Alexander on Tuesday repeated his push for colleges and schools to reopen.

"I have said, to everybody that will listen, that I think it’s very important that schools and colleges have the money they need to reopen safely this fall," he told reporters after the hearing. "I mean, nothing will move us more rapidly toward normalcy in the year 2020, before we have vaccines, than for 75 million students to go back to 135,000 schools and 6,000 colleges in the fall. So I’m looking carefully at what those needs are."

Alexander also prodded President Trump to begin wearing masks occasionally.

“Unfortunately this simple life-saving practice has become part of a political debate that says, If you're for Trump, you don't wear a mask. If you're against Trump, you do,” Alexander said. “That is why I have suggested the president should occasionally wear a mask even though there are not many occasions when it is necessary for him to do so. The president has millions of admirers. They would follow his lead. It would help end this political debate. The stakes are too high for it to continue.”

But among the political issues raised by reopening is whether the federal government should create regulations to protect workers during the pandemic. The Labor Department’s Occupational Safety and Health Administration has not issued any rules. Senator Tammy Baldwin, Democrat from Wisconsin, said that rewards bad apples and is unfair to businesses that are taking precautions to protect workers.

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Pandemic-related uncertainty leads some students to consider tuition insurance

Inside Higher Education - Mié, 01 Jul 2020 - 02:00

The coronavirus pandemic caused a colossal disruption in higher education. As a result, colleges and families are looking more closely at tuition insurance to protect against future uncertainties, though it would not have been much help for students who wanted tuition refunds for a spring semester that suddenly shifted online.

Just last week, six colleges contacted GradGuard, a tuition insurance company, about offering tuition insurance to students, said John Fees, co-founder and managing director of GradGuard. The company currently provides tuition insurance to students at more than 300 public and private colleges.

The insurance kicks in after college-specific refund policies are applied. For example, students withdrawing early in the semester may be eligible to receive all or most of their tuition payments back under their college's refund policy. A student withdrawing in the middle of or late in the semester may not receive any tuition reimbursement at all. Tuition insurance helps close that gap. It can also cover room and board fees, which are excluded from many college refund policies. College refund policies vary greatly by institution.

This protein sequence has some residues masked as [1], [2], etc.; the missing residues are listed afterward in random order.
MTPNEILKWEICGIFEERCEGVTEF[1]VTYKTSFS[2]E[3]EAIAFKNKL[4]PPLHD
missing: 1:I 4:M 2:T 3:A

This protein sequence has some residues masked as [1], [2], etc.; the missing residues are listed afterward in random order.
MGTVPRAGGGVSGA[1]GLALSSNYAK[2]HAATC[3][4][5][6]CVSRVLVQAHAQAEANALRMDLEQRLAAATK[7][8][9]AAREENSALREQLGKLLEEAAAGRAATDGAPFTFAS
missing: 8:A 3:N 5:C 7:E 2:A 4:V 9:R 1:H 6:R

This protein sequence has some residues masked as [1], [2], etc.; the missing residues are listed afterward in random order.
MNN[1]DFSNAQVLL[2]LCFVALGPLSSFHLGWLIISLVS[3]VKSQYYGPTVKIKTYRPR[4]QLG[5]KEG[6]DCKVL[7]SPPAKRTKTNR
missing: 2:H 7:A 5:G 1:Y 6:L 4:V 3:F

“Tuition insurance basically provides a refund for those students who have some unexpected event happen to them,” Fees said. “Those unexpected events include illnesses like mental health illnesses or physical illnesses, injuries like concussions or accidents, substance abuse -- which is a growing source of withdrawals -- and all these underlying health problems that students are arriving at school with.”

GradGuard offers its insurance plans through the insurance brokers Allianz and Liberty Mutual. In addition to GradGuard, A. W. G. Dewar also offers some tuition insurance plans for college students.

At many of the colleges GradGuard works with, students are able to opt in to tuition insurance as they pay their bill for the semester. On average, a student can buy about $10,000 worth of tuition insurance per semester for $106, Fees said.

Rates vary by campus. At Miami University in Ohio, the default plan offers $15,000 of insurance per semester for $318 per year. At the University of Tennessee at Knoxville, students can buy $10,000 of insurance for $100.

Miami University began offering tuition insurance through GradGuard in spring 2019. Last year, 1,450 students purchased insurance plans, which was a “huge increase” over the previous year, according to Kristine Cassano, bursar at Miami. She attributed the uptick to a change in how the insurance is presented to students. Now, instead of just emails, students are given the option to opt in to insurance in the same online portals where they pay their tuition bills.

“I equate it with, if I’m going to buy an airline ticket, do I want to add this additional insurance, just in case?” Cassano said.

At Auburn University, students are also given an opt-in option to purchase insurance as they pay their tuition bills. If they choose not to purchase any, they must read and agree to the university’s refund policy, which offers limited tuition refunds based on the date and reason for withdrawal.

Michael Reynolds, executive director of student financial services at Auburn, said that offering students tuition insurance provides the university with some protection, too.